No table is complete in the Greek household without bread being served. And that goes for breakfast, lunch and dinner – even in between as a snack. A staple in the Greek diet, bread is a constant in every meal served. It doubles as a utensil, to dunk into the salad dressing, used to spread dips, and as something to fill you up. If it’s a carb-free lifestyle you are looking to enter into, then stay away from the Greek diet as it’s all about the crunchy loaf.

Historically, Greeks lived on a large diet of bread in the villages, especially in frugal times. A meal of home-made bread, olives and cheese was what people lived off during tough times. And that lunch is still served today.

Because of its high carb content, bread is often used to ensure you are filled up and have the energy to take on the day’s tasks. A villager’s life is one that exerts a lot of energy – whether tending to the animals or gardening – so a diet high in carbohydrates was needed to ensure a villager had enough energy to fulfil their daily tasks.

In the village, a baker is one of the most important people and a Greek’s relationship with a baker is almost sacred, even here in Australia. Bakers create bread purely for sustenance.

In the early days, women in the village would make their own dough at home and take it to the bakery to bake. The bakery itself becoming a communal hub.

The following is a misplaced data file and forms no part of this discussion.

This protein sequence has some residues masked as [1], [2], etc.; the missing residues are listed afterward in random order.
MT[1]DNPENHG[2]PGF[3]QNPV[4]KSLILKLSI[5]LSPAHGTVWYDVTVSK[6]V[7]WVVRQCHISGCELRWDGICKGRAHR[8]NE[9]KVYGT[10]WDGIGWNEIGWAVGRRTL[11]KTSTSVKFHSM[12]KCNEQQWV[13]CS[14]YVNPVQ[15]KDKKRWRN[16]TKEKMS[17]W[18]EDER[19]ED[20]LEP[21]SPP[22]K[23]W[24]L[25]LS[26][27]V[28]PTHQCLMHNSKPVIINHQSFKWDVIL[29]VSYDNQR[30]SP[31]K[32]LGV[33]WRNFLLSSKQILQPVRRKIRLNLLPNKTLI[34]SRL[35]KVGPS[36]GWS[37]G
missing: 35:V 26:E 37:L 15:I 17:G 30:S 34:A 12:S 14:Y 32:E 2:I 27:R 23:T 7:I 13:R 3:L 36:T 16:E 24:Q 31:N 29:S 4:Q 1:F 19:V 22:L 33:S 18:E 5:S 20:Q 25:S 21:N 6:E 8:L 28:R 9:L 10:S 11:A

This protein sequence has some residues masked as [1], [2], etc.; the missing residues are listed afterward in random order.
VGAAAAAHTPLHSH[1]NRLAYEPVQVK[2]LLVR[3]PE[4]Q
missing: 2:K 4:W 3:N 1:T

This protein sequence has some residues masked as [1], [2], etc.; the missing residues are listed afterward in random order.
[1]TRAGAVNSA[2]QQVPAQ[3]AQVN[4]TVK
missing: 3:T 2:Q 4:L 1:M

To be perfectly frank, the most amazing bread you will ever taste will be made in a tiny bakery in the village. And the loaf purchased gets eaten in its entirety; nothing is left to waste. Anything leftover from the day is used for toast for breakfast or toasted bread for dinner. Even in Australia, you can almost guarantee people who have grown up with a certain-tasting village loaf are always on the look out for the same style of bread. Many Greek bakers have been sent over to re-create the humbleness of this style of bread.

Greek people tend to look for good quality crusty loafs and will purchase one nearly every morning if they have to for their family. And the way Greeks consume bread is more as a loaf cut up when needed than white sliced bread that is available in Australia. This bread can be purchased in Greece but is predominately used only for toasted sandwiches.

Bread is one of the most common pantry staples. At breakfast time, bread can be toasted or drizzled with honey and eaten with morning coffee. Babies and toddlers also eat bread soaked in milk. For lunch and dinner, bread is the accompaniment to all meals. A big basket of sliced or ripped apart bread is always seen at the kitchen table just waiting to be eaten.

Bread steeped in traditions in Greek culture too. As Easter is the most relevant time in Greek tradition, so is the Easter bread tsoureki.

Tsoureki is a brioche-style bread that is either plaited or baked in a circle that has the symbolic red dyed eggs of Easter. It’s commonly plaited before it’s baked for two reasons. One so that you can see the golden glaze of the eggwash on the top of the plaits and two, so that the bread can easily be torn apart to be eaten. Tsoureki is given to friends and family as a sign of good will and a blessing for the festive season.

Christopsomo – which literally translates to Christ’s bread – is the bread that is baked at Christmas time. The Christmas bread draws on other European Christmas breads such as German stollen and Italian panettone. It’s a spicy bread that is used to celebrate Christ’s birth and also the family unit. The bread is decorated to represent the family and their way of life.

Bread also has a strong significance in the Greek Orthodox religion. Bread is used in a religious service as the body of Christ in communion, with wine being the blood of Christ. The sacramental bread is eaten after you have taken communion.